Captain Aura Rhanes

A 1954 newspaper advertising one of Bethurum's many lectures promoting his saucer story:

San Mateo Times July 17, 1954

Truman Bethurum died in 1969, but fortunately, fragments of his lectures has been preserved for the ages. He, Like George Adamski told of how the aliens wanted to bring peace to our planet. From the Long Beach Independent, September 28, 1954:
Scientists the United States are now prying into the secret of flying saucer power – “some kind of anti-magnetic or antigravity force “– but will not be able to gain this knowledge "until we all lose our desire to fight with each other," “Bethurum said. 
"As soon as the fighting is over between us and the Rooshians and the Arabs and the Egyptians and everybody else we will have the secrets." 
Thomas Mercurio may not have remembered Truman Bethurum's name, but the sensational saucer story he heard from him was unforgettable.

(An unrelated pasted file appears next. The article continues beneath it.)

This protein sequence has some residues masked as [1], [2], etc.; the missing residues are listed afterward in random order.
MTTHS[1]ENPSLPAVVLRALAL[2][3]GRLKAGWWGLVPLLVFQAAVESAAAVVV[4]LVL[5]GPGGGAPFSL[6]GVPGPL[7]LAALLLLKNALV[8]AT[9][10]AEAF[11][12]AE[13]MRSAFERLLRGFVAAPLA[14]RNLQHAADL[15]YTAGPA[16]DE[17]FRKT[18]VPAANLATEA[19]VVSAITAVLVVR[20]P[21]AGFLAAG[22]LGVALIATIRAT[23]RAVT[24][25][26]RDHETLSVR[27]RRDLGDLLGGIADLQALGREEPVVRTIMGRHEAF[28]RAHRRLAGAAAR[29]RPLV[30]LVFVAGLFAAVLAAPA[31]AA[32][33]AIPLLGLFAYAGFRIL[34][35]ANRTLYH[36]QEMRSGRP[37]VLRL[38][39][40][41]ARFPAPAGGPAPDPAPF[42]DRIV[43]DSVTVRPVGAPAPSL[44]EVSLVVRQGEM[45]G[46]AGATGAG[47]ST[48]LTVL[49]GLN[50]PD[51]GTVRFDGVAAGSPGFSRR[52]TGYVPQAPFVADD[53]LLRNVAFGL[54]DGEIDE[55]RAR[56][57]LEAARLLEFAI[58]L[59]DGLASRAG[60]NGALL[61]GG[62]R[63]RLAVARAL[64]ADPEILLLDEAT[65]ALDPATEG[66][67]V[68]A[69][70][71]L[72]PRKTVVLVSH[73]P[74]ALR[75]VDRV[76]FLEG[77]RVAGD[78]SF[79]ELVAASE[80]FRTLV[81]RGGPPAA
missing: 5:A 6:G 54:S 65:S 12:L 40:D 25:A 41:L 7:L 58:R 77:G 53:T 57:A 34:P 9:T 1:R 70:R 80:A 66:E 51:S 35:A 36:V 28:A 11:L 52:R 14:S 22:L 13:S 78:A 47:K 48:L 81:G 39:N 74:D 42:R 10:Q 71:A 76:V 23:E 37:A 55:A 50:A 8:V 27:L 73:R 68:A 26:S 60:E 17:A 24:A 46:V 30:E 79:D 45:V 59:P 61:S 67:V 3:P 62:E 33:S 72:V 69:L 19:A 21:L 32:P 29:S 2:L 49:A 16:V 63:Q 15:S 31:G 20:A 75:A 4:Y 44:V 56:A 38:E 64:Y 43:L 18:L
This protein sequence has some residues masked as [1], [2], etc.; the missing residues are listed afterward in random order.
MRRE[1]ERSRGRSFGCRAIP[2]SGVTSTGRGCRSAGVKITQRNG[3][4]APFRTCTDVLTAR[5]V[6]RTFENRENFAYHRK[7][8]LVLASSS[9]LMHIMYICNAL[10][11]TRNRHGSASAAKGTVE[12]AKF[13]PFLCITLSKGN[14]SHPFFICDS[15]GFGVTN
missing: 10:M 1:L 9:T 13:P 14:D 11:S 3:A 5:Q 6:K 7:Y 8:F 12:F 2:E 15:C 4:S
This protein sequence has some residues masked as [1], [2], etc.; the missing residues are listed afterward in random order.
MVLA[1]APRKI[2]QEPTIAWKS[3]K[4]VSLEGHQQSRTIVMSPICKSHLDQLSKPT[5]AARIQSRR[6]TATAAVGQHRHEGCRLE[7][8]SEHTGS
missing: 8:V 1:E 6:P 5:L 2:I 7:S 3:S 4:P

Friday, April 6, 2018

Saucer Scares, 1954: Real Things Seen in the Skies

There is no doubt that many balloons of all sorts contributed to reports of flying saucers. General Mills was launching scientific experiments since 1947, but weather balloons had been aloft in the skies since the 1890s. There were also balloons being flown by the US government of of a more secret sort. Before spy planes and satellites took over the job, balloons were used by military intelligence to collect data on our enemies, and even as a means to distribute propaganda leaflets.
Some of these balloon flights, covert or otherwise were reported by witnesses as unidentified flying objects.

The Times News (Idaho) ran a story on April 20, 1950:
Wyoming Ranch Hand Discovers- "Saucer" Unreal
Other papers used headlines for the same story such as: "Western Flying Disc Turns Out To Be A Balloon" and "Cowpuncher Finds 'Flying Saucer' Just Navy Balloon"